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Szechuan Gourmet or Great Sichuan?

I'm going to be working with my clients at Park & 34th and I'll be staying near Madison and 31st and I really, really need a good Asian food fix, ideally within walking distance. Tragically (and incomprehensibly), my clients refuse to eat Indian, Thai, Vietnamese or Cambodian. I think I can talk them into Szechuan or Japanese. I love, love Sakagura, but it can be a challenge to get a table on short notice. So if that fails, I'm considering Szechuan Gourmet or Great Sichuan. I've read good reviews on both.

Any reason to visit one over the other? One of my favourite Szechuan dishes is shredded pork with dried tofu and chinese celery. I see it on the Great Sichuan menu, but not necessarily on the Szechuan Gourmet menu (though it might be just listed as shredded pork).

Does one have a better atmosphere than the other? Do both serve alcohol? Is there a better option that I haven't found yet?

Thanks in advance for any help!

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  1. Highly recommend Hunan Manor on Lexington between 39th and 40th. For Szechuan- Szechuan Gourmet on 39th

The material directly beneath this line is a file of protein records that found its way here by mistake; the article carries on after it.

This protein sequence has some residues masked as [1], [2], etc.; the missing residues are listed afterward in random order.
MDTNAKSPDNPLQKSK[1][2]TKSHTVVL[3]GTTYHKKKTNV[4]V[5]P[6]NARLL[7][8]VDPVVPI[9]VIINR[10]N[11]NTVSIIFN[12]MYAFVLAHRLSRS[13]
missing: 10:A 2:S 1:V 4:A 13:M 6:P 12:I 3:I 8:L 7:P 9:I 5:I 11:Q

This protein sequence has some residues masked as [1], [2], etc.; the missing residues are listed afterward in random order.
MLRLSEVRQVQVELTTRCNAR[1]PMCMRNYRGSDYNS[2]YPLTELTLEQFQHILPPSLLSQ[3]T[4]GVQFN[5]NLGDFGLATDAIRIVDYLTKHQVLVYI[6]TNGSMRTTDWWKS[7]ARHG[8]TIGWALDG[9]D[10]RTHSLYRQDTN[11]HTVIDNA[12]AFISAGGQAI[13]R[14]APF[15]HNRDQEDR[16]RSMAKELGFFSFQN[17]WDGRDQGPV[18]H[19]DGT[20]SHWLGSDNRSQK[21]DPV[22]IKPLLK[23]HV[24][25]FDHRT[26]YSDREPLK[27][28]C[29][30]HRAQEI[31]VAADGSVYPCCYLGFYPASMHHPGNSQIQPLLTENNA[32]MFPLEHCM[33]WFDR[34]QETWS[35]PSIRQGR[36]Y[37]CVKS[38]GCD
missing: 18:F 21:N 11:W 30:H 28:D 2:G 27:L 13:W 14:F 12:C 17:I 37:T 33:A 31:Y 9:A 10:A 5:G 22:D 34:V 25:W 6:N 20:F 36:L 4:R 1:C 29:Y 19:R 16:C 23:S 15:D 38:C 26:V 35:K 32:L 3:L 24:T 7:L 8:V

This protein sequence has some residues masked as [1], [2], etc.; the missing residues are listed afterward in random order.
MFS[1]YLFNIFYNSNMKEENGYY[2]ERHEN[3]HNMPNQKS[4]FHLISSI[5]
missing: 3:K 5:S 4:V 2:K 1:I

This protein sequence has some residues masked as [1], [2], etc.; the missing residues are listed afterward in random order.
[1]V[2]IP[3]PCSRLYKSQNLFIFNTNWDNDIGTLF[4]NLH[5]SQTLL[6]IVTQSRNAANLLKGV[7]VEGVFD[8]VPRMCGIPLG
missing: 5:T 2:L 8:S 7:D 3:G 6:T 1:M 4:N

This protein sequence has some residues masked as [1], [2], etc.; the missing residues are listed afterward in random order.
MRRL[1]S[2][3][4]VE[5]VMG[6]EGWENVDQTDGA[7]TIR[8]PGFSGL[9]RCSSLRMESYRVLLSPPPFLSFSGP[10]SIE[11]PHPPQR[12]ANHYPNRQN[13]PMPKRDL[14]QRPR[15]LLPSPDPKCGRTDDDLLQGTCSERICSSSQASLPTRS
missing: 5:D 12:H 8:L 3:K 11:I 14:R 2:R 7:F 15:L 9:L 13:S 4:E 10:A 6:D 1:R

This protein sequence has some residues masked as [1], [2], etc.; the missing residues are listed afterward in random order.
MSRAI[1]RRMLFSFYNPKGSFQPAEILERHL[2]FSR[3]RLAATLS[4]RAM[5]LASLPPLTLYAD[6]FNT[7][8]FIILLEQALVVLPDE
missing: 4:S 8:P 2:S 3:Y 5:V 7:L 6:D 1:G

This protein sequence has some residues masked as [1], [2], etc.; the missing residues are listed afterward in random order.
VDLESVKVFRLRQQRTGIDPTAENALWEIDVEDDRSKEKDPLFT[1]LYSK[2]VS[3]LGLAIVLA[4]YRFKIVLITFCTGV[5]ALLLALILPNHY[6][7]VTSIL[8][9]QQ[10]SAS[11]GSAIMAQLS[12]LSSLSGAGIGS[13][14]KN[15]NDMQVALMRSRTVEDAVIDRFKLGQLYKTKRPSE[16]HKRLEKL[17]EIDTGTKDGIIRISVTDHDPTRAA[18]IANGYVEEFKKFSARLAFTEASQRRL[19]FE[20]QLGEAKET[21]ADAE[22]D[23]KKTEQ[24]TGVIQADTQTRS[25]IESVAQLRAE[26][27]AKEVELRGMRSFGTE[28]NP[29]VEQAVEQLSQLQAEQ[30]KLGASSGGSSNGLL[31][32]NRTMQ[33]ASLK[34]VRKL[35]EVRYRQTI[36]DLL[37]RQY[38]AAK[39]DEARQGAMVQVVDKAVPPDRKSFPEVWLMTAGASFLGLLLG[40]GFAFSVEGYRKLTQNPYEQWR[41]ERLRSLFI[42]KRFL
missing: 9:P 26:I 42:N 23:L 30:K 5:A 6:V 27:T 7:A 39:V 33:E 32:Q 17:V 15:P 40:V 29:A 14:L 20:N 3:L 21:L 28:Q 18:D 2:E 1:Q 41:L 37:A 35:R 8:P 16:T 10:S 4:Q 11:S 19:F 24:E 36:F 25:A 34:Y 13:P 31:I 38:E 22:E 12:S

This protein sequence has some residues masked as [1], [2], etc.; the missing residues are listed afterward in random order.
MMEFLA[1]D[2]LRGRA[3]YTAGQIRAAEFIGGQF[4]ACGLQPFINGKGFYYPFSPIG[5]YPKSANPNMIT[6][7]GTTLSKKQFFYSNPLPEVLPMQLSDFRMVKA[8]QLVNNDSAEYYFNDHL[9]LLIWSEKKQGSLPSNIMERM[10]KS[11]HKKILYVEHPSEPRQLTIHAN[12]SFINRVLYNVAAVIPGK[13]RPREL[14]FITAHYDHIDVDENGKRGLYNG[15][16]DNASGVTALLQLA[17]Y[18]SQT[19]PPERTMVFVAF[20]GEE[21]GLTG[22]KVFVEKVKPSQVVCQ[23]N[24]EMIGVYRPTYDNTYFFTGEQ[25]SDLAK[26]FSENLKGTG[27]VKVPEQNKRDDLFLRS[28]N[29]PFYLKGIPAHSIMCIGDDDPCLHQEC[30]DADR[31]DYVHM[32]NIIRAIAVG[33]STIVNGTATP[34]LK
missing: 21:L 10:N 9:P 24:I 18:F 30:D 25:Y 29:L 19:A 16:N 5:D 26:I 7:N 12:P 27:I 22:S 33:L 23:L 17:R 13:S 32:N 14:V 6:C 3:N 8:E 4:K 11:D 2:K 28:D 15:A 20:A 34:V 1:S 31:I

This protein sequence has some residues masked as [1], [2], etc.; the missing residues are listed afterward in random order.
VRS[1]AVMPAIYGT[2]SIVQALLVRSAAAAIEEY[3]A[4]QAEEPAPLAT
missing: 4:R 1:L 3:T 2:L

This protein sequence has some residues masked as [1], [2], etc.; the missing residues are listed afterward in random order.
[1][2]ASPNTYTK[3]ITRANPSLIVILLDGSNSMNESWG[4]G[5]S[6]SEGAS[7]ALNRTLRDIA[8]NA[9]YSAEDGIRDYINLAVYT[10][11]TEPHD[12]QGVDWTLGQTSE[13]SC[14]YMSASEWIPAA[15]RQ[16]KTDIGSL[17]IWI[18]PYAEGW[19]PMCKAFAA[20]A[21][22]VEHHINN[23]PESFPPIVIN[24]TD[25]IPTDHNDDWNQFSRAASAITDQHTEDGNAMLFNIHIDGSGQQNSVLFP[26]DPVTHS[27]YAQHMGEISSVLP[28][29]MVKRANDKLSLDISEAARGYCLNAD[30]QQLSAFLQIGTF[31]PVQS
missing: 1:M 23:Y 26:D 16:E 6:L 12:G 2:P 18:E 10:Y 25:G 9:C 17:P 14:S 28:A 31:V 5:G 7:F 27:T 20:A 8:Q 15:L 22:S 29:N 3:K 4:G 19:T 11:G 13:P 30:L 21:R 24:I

2 Replies
    1. re: AubWah

      Hunan Manor and Mapo Tofu across the street are excellent.
      For Japanese try Hane on 3RD Ave and 38th.
      OOPS! I see you are already done. Good recs for next time.

      1. Cafe China on 37th between 5th and Medison has a much nicer atmosphere than Szechuan Gourmet or Great Sichuan. The food is comparable though portions are smaller.

        1. There are a ton of Sichuan places in the area. I agree with the Cafe China rec for the purposes of your dinner. It has the nicest atmosphere/decor of the bunch and also a full bar with interesting cocktails (I think the other places only serve beer/wine though I could be wrong).

          Foodwise, Cafe China is very good. In my experience, the food is not as spicy and a little sweeter than the others but I like it. My favorite Sichuan is actually Lan Sheng (across the street from Szechuan Gourmet) but decor there is somewhat lacking. Szechuan Gourmet is also very good but again not great decor. As for Great Sichuan, I have had mixed experiences (one great meal, one horrible meal) but to be fair I haven't eaten there in over a year. Decor again not great.